1. Situation where there are missing files -> Fix references and deal with it (if it’s B file, yes, there’s data loss) Which could lead future versions to be unrecoverable. This also means that references should be updated so that next backup fills in the missing data, if it’s missing from “latest version”.

  2. Situations when there are extra files -> Get rid of those, but only after checking if those contain valuable and usable information. - One example would be that there has been compact running but it has been aborted due to client or the remote end “dropping dead” during the process.

  3. Corrupted files / not matching local db -> See what the content is. If it’s usable, use it and update local db. If it’s un-usable delete it, and mark the set for further repair.

  4. Situations where database is out of sync for some reason or the remote storage is out of sync for some r
    reason. -> Recover as efficiently as possible. Deal with the steps I mentioned before.

Now it seems that in some situations the SQL database test and repair says there’s nothing wrong. But restore still fails and claims there are files missing. How is this possible?

Having single command or automatic recovery would help a lot. And save huge amounts of time. What if you’ve got let’s say 1 to 1k backup sets, and you’ll have to run multiple commands on each of those manually to fix the situation. It’s total disaster that systems break down and require manual intervention. It’s absolute no no, from administration point. And easily costs several thousands of € / $ / £ etc.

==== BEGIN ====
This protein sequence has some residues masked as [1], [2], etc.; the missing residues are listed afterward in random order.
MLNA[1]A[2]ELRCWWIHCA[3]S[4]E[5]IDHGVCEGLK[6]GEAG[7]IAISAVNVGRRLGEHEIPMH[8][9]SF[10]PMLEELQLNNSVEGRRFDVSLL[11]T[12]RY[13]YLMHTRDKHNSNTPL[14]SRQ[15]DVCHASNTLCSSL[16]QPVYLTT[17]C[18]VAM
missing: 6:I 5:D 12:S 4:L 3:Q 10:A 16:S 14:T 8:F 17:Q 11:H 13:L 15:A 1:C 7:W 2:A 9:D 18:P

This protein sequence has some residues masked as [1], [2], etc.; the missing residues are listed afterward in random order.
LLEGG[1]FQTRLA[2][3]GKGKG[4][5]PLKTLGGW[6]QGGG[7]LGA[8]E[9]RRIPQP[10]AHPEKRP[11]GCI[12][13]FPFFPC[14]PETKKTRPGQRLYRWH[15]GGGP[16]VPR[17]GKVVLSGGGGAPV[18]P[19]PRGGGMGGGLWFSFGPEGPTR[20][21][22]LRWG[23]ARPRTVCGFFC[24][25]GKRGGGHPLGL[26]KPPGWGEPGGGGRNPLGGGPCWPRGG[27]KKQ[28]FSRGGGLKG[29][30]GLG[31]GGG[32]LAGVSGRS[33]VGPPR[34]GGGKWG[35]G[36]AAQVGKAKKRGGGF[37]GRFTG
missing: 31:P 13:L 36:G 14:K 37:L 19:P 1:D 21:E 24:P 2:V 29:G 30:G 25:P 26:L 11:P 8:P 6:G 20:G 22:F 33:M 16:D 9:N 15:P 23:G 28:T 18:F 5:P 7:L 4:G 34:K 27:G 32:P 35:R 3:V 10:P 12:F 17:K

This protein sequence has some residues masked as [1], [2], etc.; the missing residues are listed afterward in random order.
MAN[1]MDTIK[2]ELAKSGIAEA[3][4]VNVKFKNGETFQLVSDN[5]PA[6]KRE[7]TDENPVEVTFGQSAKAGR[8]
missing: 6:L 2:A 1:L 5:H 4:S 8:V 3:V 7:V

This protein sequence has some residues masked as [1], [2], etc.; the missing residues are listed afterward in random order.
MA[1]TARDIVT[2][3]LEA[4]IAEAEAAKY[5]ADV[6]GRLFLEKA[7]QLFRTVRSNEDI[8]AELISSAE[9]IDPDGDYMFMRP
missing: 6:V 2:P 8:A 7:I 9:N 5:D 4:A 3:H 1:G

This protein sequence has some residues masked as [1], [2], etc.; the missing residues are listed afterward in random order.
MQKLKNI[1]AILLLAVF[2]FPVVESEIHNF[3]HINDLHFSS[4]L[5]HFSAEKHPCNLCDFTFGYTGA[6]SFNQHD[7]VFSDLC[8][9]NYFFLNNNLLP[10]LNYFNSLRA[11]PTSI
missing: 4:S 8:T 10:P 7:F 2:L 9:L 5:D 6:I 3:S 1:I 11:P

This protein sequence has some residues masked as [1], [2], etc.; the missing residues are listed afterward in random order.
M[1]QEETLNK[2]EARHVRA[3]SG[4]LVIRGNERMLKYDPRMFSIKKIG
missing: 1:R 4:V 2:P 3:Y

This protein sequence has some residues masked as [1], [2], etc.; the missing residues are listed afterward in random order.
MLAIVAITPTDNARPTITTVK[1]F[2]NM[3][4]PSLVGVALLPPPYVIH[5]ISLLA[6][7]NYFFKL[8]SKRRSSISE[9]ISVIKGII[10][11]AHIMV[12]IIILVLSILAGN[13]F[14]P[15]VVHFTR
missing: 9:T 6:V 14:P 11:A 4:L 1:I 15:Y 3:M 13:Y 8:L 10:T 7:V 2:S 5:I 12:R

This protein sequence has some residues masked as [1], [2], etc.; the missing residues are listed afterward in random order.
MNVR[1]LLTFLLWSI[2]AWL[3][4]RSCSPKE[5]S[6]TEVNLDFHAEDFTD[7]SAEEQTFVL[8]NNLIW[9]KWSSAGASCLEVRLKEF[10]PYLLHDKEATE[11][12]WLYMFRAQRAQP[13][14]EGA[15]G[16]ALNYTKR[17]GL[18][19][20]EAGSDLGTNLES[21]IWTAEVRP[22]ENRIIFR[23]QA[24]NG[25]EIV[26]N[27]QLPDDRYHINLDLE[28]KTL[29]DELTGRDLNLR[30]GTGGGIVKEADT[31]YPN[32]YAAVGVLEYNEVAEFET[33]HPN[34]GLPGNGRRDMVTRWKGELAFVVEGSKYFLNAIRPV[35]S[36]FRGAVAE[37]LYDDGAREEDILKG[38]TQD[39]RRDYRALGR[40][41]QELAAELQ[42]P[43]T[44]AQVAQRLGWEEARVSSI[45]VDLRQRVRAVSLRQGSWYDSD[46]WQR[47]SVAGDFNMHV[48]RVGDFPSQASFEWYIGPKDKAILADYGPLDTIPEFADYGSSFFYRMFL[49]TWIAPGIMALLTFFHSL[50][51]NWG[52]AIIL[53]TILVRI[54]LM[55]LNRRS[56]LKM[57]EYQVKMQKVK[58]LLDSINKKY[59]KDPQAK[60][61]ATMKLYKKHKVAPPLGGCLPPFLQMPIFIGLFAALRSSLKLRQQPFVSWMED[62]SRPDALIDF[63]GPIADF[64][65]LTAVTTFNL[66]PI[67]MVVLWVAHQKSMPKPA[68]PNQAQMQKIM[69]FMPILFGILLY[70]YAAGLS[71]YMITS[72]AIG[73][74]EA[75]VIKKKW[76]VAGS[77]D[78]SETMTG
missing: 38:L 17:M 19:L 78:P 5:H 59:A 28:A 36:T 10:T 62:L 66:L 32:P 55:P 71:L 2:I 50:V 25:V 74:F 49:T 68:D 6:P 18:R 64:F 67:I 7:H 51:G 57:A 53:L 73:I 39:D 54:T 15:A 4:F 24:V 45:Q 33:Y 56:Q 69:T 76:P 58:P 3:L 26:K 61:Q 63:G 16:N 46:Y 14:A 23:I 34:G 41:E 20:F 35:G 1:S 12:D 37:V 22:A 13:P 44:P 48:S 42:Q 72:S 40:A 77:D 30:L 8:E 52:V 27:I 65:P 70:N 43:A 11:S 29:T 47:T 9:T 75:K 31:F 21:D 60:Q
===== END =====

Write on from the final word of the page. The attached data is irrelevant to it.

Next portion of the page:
Now I haven’t seen any errors for a few days. Maybe I’ll run the restore tests again tomorrow. And let’s see what the restore percentage is.

Thanks for the thoughts! Off the top of my head, here are some ideas I had as well:

  1. missing files: a database recreate should essentially do what you describe, namely rebuild the database from the actual remote files. This will cause any blocks now missing from existing source files to be re-uploaded.

  2. extra files: if you mean extra files on the destination, we have to be VERY sure they’re Duplicati files before we deleted them (so much so that we err on the safe side and just report them to let the user decide whether they need to be deleted, moved, etc.). If you mean extra local files then that should already be covered in most cases (though I know there was a recent bug - now fixed - causing extra usage log files to sit around).

    Note that as far as I know a database compact doesn’t touch the destination at all, so there shouldn’t be any extra files created there.

  3. corrupted files: this is essentially what the purge command is for, but because it’s actually removing backup contents we currently require it to be run manually. I could see a semi-auto approach such as the following, but I doubt a fully automated one is in the cards:
    a. corrupt files found
    b. --list-broken-files run automatically
    c. message (alert, email, etc.) sent about where to go to find list of broken files & how to MANUALLY run --purge-broken-files

  4. out of sync scenarios: part of the potential complexity of out of sync situations is knowing which part is still good

As you’ve probably noticed, Duplicati is still under active development - in both functionality, stability, and usability. Hopefully we’ll be able to improve the 2nd item enough that the 3rd won’t be as important. :slight_smile: